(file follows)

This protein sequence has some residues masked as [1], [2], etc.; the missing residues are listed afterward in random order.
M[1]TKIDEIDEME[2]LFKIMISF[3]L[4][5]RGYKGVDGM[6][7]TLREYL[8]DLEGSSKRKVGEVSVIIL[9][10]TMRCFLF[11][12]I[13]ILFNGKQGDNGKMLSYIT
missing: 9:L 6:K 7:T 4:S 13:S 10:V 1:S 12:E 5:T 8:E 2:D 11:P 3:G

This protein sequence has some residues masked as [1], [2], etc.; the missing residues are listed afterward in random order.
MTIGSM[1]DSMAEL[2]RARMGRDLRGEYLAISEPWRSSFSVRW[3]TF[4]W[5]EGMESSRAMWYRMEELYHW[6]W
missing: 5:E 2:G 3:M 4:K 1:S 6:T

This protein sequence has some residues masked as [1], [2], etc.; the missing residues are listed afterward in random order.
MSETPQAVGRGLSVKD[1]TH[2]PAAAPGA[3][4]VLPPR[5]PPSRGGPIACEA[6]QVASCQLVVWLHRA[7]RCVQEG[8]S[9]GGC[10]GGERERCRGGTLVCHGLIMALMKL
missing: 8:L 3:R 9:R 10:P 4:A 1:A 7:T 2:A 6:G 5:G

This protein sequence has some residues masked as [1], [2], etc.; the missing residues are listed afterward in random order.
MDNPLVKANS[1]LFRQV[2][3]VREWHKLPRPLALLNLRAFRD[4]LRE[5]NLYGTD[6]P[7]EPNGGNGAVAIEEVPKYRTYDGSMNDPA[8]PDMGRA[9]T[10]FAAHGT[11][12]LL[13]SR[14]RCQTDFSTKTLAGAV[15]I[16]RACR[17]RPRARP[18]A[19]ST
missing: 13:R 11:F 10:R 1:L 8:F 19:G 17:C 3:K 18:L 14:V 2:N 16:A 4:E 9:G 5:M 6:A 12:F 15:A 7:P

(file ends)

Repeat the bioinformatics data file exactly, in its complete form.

This protein sequence has some residues masked as [1], [2], etc.; the missing residues are listed afterward in random order.
M[1]TKIDEIDEME[2]LFKIMISF[3]L[4][5]RGYKGVDGM[6][7]TLREYL[8]DLEGSSKRKVGEVSVIIL[9][10]TMRCFLF[11][12]I[13]ILFNGKQGDNGKMLSYIT
missing: 9:L 6:K 7:T 4:S 13:S 10:V 1:S 12:E 5:T 8:E 2:D 11:P 3:G

This protein sequence has some residues masked as [1], [2], etc.; the missing residues are listed afterward in random order.
MTIGSM[1]DSMAEL[2]RARMGRDLRGEYLAISEPWRSSFSVRW[3]TF[4]W[5]EGMESSRAMWYRMEELYHW[6]W
missing: 5:E 2:G 3:M 4:K 1:S 6:T

This protein sequence has some residues masked as [1], [2], etc.; the missing residues are listed afterward in random order.
MSETPQAVGRGLSVKD[1]TH[2]PAAAPGA[3][4]VLPPR[5]PPSRGGPIACEA[6]QVASCQLVVWLHRA[7]RCVQEG[8]S[9]GGC[10]GGERERCRGGTLVCHGLIMALMKL
missing: 8:L 3:R 9:R 10:P 4:A 1:A 7:T 2:A 6:G 5:G

This protein sequence has some residues masked as [1], [2], etc.; the missing residues are listed afterward in random order.
MDNPLVKANS[1]LFRQV[2][3]VREWHKLPRPLALLNLRAFRD[4]LRE[5]NLYGTD[6]P[7]EPNGGNGAVAIEEVPKYRTYDGSMNDPA[8]PDMGRA[9]T[10]FAAHGT[11][12]LL[13]SR[14]RCQTDFSTKTLAGAV[15]I[16]RACR[17]RPRARP[18]A[19]ST
missing: 13:R 11:F 10:R 1:L 8:F 19:G 17:C 3:K 18:L 14:V 2:N 16:A 4:E 9:G 5:M 6:A 12:F 15:A 7:P